Surveillance by the GCDTF confirmed their trip to Indianapolis, and the informants contacted McKee to deliver methamphetamine at the informant's residence.
JPD Officer Ryan Van Horn stayed in the residence to observe the transaction.
McKee allegedly supplied the informant with approximately one-eighth ounce of a white crystal-like substance, which Goodman believed was methamphetamine.
"During the deal, Mr. McKee indicated to the informants that he had picked up a quarter pound of methamphetamine at a time," Goodman wrote.
Based on another contact with the couple by the informant, officers believed they were in possession of more than three grams of methamphetamine with an intent to deliver.
Upon receiving a search warrant for McKee's residence, vehicle and property, officers located one-half ounce of what appeared to be methamphetamine and more than 30 grams of a what appeared to be marijuana, according to Goodman.
In an interview with McKee, he allegedly told officers he had been selling methamphetamine and marijuana for several months, typically picking up one-fourth ounce of methamphetamine every couple days and had distributed to several Indiana counties, as well as Illinois.
Smith, McQuillen, McKee and Nugent are in Greene County Jail, with their pretrial conferences set for June 4 at 2:30 p.m.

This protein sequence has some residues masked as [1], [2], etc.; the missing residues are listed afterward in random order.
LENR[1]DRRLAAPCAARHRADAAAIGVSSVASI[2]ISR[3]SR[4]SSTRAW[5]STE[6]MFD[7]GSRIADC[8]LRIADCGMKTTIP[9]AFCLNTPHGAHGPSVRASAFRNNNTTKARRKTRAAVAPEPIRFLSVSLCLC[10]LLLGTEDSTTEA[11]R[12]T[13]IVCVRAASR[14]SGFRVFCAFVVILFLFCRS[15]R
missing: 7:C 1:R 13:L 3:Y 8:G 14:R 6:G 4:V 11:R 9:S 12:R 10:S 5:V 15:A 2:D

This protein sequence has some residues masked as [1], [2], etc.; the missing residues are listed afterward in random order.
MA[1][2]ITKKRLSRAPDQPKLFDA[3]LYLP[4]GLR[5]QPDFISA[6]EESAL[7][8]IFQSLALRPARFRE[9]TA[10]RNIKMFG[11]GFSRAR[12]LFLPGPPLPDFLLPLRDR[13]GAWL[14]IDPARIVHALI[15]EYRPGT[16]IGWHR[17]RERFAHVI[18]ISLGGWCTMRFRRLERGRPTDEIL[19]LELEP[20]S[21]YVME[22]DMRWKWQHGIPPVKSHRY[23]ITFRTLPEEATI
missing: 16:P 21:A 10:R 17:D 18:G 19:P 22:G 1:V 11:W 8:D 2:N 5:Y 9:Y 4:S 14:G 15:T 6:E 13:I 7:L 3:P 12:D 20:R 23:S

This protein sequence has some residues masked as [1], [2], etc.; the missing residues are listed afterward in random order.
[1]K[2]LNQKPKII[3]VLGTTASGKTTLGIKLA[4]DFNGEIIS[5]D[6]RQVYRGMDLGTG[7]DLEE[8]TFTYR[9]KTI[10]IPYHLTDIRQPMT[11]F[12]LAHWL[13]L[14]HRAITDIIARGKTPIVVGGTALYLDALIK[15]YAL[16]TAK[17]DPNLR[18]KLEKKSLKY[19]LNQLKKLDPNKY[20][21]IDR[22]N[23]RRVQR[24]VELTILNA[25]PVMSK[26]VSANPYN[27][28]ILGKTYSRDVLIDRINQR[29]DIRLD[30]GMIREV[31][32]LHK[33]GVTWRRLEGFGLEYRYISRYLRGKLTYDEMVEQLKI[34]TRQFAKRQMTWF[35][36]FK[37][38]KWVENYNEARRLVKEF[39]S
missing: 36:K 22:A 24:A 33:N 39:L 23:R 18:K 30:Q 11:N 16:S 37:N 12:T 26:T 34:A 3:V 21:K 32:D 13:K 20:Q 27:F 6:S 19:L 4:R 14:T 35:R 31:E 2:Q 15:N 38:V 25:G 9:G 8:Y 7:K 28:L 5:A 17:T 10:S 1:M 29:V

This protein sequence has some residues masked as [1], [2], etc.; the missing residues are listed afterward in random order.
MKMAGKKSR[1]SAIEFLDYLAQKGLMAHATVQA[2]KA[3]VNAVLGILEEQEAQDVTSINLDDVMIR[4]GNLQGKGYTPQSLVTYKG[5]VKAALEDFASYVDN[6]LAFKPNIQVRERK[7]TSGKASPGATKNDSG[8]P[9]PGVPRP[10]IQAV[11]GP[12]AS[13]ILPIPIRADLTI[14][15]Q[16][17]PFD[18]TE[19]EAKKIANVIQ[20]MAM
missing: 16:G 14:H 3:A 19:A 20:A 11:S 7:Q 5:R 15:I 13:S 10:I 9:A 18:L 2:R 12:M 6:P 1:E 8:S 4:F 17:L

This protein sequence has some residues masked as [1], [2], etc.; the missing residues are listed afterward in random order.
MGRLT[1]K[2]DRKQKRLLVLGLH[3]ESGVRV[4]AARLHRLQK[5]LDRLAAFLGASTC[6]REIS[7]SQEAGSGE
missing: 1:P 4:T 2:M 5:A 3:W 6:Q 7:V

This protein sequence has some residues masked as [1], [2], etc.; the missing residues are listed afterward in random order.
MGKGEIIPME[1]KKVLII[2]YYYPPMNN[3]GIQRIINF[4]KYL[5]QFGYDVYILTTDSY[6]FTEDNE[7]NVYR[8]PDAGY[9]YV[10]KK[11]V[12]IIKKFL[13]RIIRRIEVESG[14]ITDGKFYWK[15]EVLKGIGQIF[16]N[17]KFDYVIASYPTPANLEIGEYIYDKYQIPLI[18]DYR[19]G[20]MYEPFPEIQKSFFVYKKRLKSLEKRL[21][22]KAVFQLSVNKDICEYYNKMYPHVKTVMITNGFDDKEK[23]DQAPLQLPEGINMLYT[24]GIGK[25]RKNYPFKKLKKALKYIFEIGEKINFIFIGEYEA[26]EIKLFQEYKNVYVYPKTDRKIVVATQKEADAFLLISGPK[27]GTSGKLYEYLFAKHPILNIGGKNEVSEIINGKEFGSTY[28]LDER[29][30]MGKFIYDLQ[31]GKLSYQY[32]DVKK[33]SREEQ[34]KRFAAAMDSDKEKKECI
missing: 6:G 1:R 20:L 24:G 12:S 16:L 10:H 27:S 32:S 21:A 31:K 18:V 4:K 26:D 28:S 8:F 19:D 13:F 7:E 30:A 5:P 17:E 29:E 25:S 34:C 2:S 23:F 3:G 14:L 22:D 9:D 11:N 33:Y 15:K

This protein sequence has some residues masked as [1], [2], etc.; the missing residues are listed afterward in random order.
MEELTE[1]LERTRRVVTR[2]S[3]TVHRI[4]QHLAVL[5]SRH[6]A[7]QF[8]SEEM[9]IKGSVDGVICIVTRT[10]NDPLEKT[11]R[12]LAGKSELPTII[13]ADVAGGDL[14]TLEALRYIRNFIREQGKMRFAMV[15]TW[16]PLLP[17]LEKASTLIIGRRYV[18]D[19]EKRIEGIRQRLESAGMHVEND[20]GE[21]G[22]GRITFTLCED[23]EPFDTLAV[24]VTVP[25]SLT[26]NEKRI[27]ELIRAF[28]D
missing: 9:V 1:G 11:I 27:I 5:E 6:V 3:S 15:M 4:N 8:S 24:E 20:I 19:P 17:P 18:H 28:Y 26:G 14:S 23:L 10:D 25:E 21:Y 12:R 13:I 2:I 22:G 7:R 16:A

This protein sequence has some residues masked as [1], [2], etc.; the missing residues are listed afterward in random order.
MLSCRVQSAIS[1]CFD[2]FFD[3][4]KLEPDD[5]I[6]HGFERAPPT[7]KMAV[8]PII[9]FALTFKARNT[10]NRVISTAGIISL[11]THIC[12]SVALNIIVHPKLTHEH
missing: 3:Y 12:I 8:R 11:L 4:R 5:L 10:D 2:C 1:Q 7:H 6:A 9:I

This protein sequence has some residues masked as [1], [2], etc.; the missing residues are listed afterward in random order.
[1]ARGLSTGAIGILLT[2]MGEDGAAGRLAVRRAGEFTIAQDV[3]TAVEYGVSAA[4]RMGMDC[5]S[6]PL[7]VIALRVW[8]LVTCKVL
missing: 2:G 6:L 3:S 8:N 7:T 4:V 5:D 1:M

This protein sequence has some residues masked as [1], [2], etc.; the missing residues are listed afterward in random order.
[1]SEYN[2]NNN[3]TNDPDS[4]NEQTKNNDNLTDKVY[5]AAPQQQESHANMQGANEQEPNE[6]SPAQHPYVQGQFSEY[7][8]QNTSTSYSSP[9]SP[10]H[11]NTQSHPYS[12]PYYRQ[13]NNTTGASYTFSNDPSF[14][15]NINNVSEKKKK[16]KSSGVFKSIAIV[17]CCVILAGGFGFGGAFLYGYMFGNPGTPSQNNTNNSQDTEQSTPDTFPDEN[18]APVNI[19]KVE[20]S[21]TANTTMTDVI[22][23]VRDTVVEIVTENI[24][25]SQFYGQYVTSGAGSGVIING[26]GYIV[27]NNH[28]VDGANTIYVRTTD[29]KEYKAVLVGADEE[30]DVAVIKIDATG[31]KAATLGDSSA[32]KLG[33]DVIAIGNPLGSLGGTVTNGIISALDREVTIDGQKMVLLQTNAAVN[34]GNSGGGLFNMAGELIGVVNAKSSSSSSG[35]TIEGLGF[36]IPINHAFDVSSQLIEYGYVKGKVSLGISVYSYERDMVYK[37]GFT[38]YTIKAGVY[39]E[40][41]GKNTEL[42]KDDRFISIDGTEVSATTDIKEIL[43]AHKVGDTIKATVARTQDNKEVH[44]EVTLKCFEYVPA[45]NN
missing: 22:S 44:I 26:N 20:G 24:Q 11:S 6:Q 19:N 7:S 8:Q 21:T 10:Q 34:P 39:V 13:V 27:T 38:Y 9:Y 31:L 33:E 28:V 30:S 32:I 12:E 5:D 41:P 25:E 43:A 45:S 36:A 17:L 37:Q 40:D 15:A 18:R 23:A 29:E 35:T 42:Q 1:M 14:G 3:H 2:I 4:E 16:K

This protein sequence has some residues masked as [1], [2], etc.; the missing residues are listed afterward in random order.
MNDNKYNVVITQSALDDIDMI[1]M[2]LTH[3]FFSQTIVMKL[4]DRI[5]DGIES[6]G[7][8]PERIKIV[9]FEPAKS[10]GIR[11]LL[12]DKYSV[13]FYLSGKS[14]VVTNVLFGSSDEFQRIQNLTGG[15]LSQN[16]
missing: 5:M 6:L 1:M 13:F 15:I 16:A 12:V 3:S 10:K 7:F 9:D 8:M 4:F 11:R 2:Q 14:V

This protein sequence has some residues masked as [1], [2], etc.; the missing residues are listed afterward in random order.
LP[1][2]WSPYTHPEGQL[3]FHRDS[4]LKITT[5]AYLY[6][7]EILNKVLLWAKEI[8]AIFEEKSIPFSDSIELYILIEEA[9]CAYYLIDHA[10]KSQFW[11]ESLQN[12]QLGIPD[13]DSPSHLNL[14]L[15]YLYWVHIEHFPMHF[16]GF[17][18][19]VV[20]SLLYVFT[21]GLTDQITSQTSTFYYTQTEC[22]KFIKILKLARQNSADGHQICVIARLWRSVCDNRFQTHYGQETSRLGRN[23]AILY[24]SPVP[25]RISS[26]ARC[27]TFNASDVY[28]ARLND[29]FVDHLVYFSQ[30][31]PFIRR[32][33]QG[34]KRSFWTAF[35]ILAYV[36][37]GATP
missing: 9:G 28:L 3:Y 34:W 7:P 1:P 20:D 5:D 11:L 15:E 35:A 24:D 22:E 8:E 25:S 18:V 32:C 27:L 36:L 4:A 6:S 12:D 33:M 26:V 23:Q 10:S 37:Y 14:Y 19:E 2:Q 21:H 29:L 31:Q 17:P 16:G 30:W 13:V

Linton Police Department, Jasonville Police Department, Worthington Police Department, Indiana State Police and a member of the U.S. Marshals office assisted in the investigation.
Debra A. Ducan, 54, of Linton, was arrested on a warrant for preliminary charges of two counts of dealing a schedule I, II or III controlled substance, class B felonies; and dealing a controlled substance within 1,000 feet of a youth program center, a class A felony.
Jimmy D. Modesitt, 51, of Linton, was arrested on preliminary charges of dealing marijuana, a class C felony; and maintaining a common nuisance, a class D felony.
According to a probable cause affidavit filed with Greene Circuit Court by LPD Officer Brock Garrison, the GCDTF met with an informant who advised he/she was able to buy prescription medication from Duncan.
The informant noted Duncan lived with Modesitt, who sold marijuana.
Equipped with pre-recorded currency and a digital recording device, three controlled buys provided officers with several Hydrocodone pills.
During the second controlled buy, Duncan did not have change for one of the $20 bills, so Modesitt provided the informant with two "joints."
At the time of the transaction, a day care was within 1,000 feet and operating.
Duncan and Modesitt are in Greene County Jail with no bond set pending a court appearance.
Linton Police Department, Indiana State Police and the U.S. Marshall's service participated in the investigation.
Duncan has a pretrial conference set for Sept. 5 at 8:30 a.m., and a jury trial Oct. 2 at 9 a.m.
Modesitt has a pretrial conference set for Sept. 5 at 8:30 a.m. and a jury trial Sept. 25 at 9 a.m.
"The cooperation amongst (police) agencies is better today than it has ever been. We are sharing information and cooperating more than we ever have," LPD Chief Troy Jerrell noted.